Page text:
Ark is a leader in social people search. Ark founders Patrick Riley and Yiming Liu are experts at collecting social data and building search engines. Patrick and Yiming have been working for 5 years on the theory behind Ark, and now they are turning it into a product.
Ark’s Developer Platform
Ark aggregates social data for developers as well as consumers. The Ark platform API enables app developers to access social data from most of the social networks in the world.
Imagine the apps that will be created by developers gaining access to a billion social network profiles. Developers use software to access social platforms, so they have better ability to quickly collect data from multiple social networks at once programmatically. So the value of Ark.com is higher for users initially.
If Ark does a great job with their developer offering, they could lead the way in new forms of multi-graph developer applications.
Social search is getting hot, and Ark looks like the multi-graph player to watch! Readers, what do you think of multi-graph social search?
The battle between Facebook and LinkedIn for dominance in the professional networking space may resolve itself with the help of a handy new tool. Launched today, CareerSonar connects to both LinkedIn and Facebook to give job seekers a complete overview of their personal and professional networks.
The job listings are pulled from job boards and corporate career sites across the web. From there, a patent-pending technology ranks each job by the quality of a person’s connections at the company (first degree, second degree, etc.) that’s similar to LinkedIn’s connection-based approach to networking, but also includes data from Facebook’s social graph.
A quick search for “editor” revealed 186 jobs at 44 companies from both of my social networks (and 623 other jobs at 390 companies), surfacing first the companies where my friends currently worked or had worked in the past. Many of these job listings came from Indeed.com, where jobs are normally listed by relevance and date.
After selecting a friend’s profile picture, I was given the option to “ask for a referral.” Clicking on the button revealed a surprisingly useful pre-populated message:
(For the purposes of this article, all identifying information has been removed.)
For professionals who are not actively seeking a job, there are also “sonar alerts” that automatically deliver job opportunities to the candidate’s inbox. The alerts can be sent on a weekly, biweekly, or daily basis. It’s not unlike the “jobs you may be interested in” feature on LinkedIn, but again, it includes Facebook opportunities as well.
While there are many people on Facebook who opt out of putting their personal information on their profiles, there are enough available to broaden the selection without having to convince others to join.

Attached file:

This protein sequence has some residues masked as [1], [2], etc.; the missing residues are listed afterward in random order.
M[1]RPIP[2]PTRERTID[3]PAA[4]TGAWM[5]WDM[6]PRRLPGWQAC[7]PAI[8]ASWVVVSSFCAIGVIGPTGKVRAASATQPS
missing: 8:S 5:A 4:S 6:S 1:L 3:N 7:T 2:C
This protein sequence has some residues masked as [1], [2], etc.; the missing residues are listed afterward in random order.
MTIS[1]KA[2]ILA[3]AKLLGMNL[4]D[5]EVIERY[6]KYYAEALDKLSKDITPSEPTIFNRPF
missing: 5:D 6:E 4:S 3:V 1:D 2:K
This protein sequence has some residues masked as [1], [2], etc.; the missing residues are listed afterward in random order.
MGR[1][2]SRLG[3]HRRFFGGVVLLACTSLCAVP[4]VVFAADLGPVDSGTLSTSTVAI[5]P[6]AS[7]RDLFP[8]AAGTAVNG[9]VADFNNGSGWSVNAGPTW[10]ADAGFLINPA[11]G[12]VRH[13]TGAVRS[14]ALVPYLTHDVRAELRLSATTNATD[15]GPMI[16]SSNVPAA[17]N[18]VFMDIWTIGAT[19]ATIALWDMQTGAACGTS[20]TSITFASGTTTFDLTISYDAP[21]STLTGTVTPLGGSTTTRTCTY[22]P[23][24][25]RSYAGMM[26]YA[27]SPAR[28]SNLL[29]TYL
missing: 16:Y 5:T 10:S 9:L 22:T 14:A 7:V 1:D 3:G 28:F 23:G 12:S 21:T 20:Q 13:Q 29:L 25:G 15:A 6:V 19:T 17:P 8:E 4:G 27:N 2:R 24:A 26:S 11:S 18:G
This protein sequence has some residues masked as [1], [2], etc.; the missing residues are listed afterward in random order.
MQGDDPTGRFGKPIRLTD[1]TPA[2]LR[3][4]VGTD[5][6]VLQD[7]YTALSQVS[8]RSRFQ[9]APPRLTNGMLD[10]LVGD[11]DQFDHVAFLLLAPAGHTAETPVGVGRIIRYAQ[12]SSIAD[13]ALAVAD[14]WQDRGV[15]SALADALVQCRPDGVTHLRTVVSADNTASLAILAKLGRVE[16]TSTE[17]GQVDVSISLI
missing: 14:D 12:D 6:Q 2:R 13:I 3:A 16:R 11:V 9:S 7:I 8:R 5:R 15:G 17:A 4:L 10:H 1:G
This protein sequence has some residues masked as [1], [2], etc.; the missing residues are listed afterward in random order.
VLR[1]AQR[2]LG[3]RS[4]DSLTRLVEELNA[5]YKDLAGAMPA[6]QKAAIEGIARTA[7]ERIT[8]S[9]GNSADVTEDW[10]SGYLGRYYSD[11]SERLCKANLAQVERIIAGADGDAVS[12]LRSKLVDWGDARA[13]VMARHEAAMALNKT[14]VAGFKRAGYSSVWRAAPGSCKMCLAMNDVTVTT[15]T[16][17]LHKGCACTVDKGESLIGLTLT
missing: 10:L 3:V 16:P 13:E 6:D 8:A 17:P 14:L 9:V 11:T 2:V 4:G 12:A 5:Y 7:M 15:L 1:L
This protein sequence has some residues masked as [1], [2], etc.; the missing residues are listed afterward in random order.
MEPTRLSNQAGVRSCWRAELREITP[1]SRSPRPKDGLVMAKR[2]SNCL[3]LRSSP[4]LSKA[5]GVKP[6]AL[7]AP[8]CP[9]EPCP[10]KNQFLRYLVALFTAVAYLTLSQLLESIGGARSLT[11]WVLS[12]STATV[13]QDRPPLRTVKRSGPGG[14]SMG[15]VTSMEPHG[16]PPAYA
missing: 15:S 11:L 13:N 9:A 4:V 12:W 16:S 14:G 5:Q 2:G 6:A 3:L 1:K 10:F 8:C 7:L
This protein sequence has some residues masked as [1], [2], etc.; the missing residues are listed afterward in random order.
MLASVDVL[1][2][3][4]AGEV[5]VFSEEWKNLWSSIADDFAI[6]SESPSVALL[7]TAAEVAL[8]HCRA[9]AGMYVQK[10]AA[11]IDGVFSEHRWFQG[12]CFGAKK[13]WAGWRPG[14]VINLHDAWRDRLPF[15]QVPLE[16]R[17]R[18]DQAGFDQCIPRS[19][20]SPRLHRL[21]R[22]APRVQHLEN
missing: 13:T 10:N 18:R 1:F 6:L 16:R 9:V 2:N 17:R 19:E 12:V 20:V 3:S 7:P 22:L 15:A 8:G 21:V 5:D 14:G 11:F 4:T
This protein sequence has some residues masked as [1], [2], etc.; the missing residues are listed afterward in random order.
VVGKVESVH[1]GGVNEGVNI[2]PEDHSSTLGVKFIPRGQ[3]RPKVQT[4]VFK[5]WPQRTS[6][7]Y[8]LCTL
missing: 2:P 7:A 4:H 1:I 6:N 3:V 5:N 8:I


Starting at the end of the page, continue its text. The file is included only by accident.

At the time of its launch, CareerSonar has listings from technology-based employers like Apple, Fab, Intuit, and Salesforce. By combining the best of Facebook and LinkedIn, the application may catch a wider variety of companies and job titles.
Imagine easily purchasing the products you see in print ads with your iPhone. “Everywhere commerce” is the vision of German app startup Shopgate, which will enter the U.S. market in early 2013.
Shopgate enables consumers take pictures of print ads and then purchase products within them using their phone. Product tagging works without QR codes – similar to how Facebook identifies your friends in pictures and suggests them for tags. People touch the product tags, put the items into shopping carts and then purchase products via a mobile storefront.
Shopgate has a great UX. Watching this app work, you can see how seamless mobile commerce can be in the future.
Shopgate executives say “Products as POS” (Point of Sale) is the future of mobile commerce.
Combining mobile purchasing ability with offline advertising creates interesting new dimensions for ad agency creative directors and technology teams. It will be interesting to see new concepts for ad campaigns paired with innovative purchasing flows in the future.
ShopGate’s product tagging + purchase functionality only works for the 800 companies using ShopGate technology, but you can see mobile commerce’s larger potential in this app.
Who is Shopgate?
Shopgate is a German startup.
Shopgate’s founders started and sold Sofort.com a leading mobile payments platform in Germany. Dieter Kartmann, Andrea Anderheggen and Ortwin Kartmann are now using their mobile transactions expertise to create next generation mobile shopping experiences.
Shopgate works with both product companies and retailers.
Shopgate offers full spectrum of mobile commerce functionality in addition to product tagging. QR codes, mobile coupons, product catalogs and API based integration with their platform are all available.
Shopgate creates both native apps and HTML5 mobile sites. Native eCommerce Apps are available for iOS, Android and Windows Phone. Mobile storefronts are accessible via the phone’s web browser, and can integrated with existing eCommerce sites though partnerships with major platforms like Magento, OS Commerce.
Skype today released an upgrade to the phone call and messaging service that will make it more compatible with the Android tablets that will soon be flying off the shelves for the holiday season. Here’s what reviewers have to say about version 3.0:
Android Community: ”Overall the new user interface looks beautiful and is easy to work with on tablets. They’ve also introduced an option to sign in and merge your Skype account with your Microsoft account — since they bought Skype — for those interested in that feature.”
Engadget: ”Skype has also updated the app with its latest SILK audio codecs, attuned specifically for human speech and — more importantly — varying internet speeds. After some initial ‘robot voice’ while connecting, we soon had no issues with several international video calls through WiFi.”
SlashGear: “However, we noticed that the new Skype update on the Nexus 7 is landscape only, and the camera is portrait style, meaning that the camera doesn’t use up as much of the screen as it could. Definitely a bummer indeed, but the update still brings a lot of new design tweaks to Android tablets, and we can’t complain too much about it.”
The new version of the app is optimized for Android tablets including the Samsung Galaxy Tab 2, the Google Nexus 7, Acer Iconia, Asus Transformer Prime, Motorola Xoom and Sony S and is available for download on Google Play.
Citia is a new iPad app that condenses nonfiction eBooks into sharable, 3-D note cards. In this episode of “App Slap,” we take a look at what Citia does with Wired co-founder Kevin Kelly’s latest book, What Technology Wants.